Making the purees.
Most of the purees follow the same idea and method so if you want to do a similar thing, it’s very easy to batch cook a load of different flavours at once and bring them out as and when you want to.
- Generally, I will start by steaming the vegetables. I do this separately so as not to contaminate flavours.
- Once the vegetable of choice is soft, use a hand blender to completely blitz it up.
- If the texture is perhaps a bit too thick either add a spoonful of the steamed water or some of your babies normal milk ie breastmilk or formula.
- To store, pour the puree into an ice cube tray to make individual portions. Once frozen, bag up the cubes and label them with what they are and the date you made them. This way you can increase your portion sizes from 1 cube upwards as and when you want/need to.
- By batch cooking, you will have plenty of food in stock and you aren’t needing to cook something new each day or waste any excess. It also means you haven’t got to stick to one flavour until its all gone as you can pick what you want from your supply.
- To use, just put the required amount of cubes in a bowl and microwave until warm (not hot). Stir and check for hot spots before feeding your child.
- Once you have tried your baby on several individual flavours, you can start to combine some. For example, one cube of carrots and one cube of peas or one of apple and one of pear etc.
If you do decide to combine baby led weaning with the puree method, you can put the unpureed version on the high chair tray at the same time so that your child can try both together. This works well with things like sweet potato as you can puree this easily but also let your baby explore sweet potato wedges that are easy to hold and soft enough to chomp on.
Foods to avoid.
There are a few foods that your baby shouldn’t have. Some because they just simply don’t provide what they need and others because they can be harmful. These are the main things to avoid feeding your baby are…
- Low fat foods – Your baby needs fat to grow, to keep warm and to give them energy. Their requirements aren’t the same as ours and there is no need to cut fat from a baby’s diet.
- Raw or undercooked eggs – These can contain harmful bacteria. Eggs should be fully cooked through.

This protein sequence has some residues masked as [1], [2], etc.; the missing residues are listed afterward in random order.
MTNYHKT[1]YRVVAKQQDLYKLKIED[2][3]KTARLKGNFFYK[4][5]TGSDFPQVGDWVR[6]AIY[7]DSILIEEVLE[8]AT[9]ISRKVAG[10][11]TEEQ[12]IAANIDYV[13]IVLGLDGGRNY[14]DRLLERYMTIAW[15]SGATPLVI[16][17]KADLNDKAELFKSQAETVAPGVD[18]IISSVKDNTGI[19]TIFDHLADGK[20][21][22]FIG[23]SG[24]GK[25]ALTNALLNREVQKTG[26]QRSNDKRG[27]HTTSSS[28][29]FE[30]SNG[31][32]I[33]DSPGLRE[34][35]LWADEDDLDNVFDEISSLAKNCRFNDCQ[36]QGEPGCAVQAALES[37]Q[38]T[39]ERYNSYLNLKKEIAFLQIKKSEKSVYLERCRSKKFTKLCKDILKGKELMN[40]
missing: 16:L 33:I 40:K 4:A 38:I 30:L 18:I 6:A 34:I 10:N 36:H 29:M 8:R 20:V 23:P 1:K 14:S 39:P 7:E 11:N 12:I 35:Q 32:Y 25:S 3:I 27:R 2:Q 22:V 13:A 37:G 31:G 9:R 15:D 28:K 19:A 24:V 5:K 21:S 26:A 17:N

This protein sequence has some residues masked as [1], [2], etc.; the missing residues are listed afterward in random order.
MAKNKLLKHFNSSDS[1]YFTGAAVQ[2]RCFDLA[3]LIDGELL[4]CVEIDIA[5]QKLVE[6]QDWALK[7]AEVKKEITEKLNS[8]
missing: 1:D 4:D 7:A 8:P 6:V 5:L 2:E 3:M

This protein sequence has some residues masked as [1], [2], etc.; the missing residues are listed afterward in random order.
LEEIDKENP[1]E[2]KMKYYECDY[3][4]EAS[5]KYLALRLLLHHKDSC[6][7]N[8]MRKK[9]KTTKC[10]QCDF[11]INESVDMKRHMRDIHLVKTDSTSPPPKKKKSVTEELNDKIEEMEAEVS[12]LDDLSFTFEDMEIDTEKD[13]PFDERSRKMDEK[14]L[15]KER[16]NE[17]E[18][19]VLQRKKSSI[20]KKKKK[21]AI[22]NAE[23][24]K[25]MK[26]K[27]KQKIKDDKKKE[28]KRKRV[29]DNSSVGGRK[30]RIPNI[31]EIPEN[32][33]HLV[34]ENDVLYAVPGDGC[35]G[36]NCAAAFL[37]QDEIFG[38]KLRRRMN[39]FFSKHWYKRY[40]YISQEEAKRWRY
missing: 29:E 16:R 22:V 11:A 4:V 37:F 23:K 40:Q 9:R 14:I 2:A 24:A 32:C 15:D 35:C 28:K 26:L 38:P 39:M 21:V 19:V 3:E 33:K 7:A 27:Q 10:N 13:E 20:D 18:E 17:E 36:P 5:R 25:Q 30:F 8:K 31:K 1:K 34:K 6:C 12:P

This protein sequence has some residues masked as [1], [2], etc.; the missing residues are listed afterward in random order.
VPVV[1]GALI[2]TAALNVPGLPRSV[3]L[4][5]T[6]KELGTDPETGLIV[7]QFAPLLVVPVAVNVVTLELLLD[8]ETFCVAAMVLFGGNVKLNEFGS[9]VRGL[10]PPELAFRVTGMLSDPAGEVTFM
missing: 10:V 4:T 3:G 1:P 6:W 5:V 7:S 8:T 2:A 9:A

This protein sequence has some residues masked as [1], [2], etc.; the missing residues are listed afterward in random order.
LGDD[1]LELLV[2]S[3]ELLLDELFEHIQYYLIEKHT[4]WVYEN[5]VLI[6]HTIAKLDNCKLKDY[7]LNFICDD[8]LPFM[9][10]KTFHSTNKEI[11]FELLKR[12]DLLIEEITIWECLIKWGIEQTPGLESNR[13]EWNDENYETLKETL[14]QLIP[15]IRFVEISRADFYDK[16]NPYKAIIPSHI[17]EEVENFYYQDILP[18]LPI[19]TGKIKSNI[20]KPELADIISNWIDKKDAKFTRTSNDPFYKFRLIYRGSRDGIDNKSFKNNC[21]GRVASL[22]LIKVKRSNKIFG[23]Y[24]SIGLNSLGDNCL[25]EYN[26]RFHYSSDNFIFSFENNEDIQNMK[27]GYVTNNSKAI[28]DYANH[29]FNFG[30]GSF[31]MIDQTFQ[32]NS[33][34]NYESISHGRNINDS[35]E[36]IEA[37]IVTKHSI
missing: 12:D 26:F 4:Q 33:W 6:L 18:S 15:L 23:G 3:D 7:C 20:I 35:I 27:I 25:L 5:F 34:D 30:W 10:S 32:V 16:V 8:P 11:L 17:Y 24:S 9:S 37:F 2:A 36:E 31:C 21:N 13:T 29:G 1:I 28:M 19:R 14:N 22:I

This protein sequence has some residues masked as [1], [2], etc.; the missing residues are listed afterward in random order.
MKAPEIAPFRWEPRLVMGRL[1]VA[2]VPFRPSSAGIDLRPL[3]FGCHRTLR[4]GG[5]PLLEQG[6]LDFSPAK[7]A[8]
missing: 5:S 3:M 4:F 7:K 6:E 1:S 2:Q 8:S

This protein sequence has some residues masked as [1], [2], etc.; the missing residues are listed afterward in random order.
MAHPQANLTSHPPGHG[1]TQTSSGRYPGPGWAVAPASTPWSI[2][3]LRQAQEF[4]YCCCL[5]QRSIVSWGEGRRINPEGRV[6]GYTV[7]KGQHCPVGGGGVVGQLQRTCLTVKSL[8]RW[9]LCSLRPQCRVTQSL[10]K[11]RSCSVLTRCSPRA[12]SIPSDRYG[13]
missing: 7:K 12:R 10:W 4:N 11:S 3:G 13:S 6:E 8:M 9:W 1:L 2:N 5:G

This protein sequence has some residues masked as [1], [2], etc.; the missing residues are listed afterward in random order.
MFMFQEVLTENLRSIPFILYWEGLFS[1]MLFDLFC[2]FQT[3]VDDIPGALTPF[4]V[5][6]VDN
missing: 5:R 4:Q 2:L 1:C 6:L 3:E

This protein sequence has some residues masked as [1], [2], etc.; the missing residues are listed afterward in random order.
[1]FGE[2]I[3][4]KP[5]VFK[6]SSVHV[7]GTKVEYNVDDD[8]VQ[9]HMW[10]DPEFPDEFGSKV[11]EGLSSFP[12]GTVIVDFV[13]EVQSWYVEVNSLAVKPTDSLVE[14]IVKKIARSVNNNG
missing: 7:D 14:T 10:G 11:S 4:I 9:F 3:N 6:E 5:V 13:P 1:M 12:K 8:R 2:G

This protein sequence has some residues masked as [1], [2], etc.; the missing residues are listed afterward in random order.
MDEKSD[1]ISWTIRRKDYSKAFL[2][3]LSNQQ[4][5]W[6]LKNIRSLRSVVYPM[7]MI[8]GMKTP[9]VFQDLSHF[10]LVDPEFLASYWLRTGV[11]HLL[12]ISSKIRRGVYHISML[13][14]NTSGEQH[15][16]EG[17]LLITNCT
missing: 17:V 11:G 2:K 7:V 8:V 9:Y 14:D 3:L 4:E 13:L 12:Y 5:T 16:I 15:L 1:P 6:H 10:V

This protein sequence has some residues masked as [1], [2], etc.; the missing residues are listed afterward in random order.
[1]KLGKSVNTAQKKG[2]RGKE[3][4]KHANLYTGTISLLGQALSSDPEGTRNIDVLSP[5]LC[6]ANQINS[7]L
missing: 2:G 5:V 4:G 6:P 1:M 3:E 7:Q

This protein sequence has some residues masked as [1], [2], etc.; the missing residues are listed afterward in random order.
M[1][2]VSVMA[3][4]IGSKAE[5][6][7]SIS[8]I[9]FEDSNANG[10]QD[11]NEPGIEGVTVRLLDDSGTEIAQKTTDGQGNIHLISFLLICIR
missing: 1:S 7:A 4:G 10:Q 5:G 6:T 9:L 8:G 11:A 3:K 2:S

- Salt – can caused damage to their kidneys. Be careful when using stocks and gravies as these are rich in salt and avoid adding it as seasoning when cooking for your baby. Also, try and limit certain deli meats like bacon or other foods preserved in salt.
- Nuts – whole or chopped can pose a choking hazard. Nut butters are fine from 6 months old providing there is no history of allergies
- Added sugars. By giving sugars early on, your baby will develop a sweet tooth. Your baby’s new teeth are very delicate and sugar will cause damage to them from a young age. If you find your baby already has a sweet tooth, try them on things like bananas and other fruits along with milk to sweeten foods naturally.
- Honey – contains a bacteria that produces toxins in baby’s intestines and should not be given before 1 year old.
- Shark, swordfish and marlin all contain high levels of mercury.
- Raw shellfish – can increase the risk of food poisoning.
You can find more detailed lists online of what to avoid altogether and what is ok when limited but those should give you a good idea to start with.
So, that is where we are up to so far with our weaning journey. I’m hoping to express milk before she gets really into her meals so that I can have a supply of milk in storage before she starts to drop feeds. I know she wont do that for a while and like I said above, milk should still be her main source of nutrition so at least by expressing I’ll be keeping my supply up.
I’m off now to make up some purees ready for freezing. I hope you come back to follow along with our weaning journey. How did you wean your little ones? I’d be interested to know if you did just one route rather than combining. What were your baby’s favourite flavours at this early stage?
Feel free to message me on here or send me some weaning picture on facebook or twitter. I’ll share my favourites!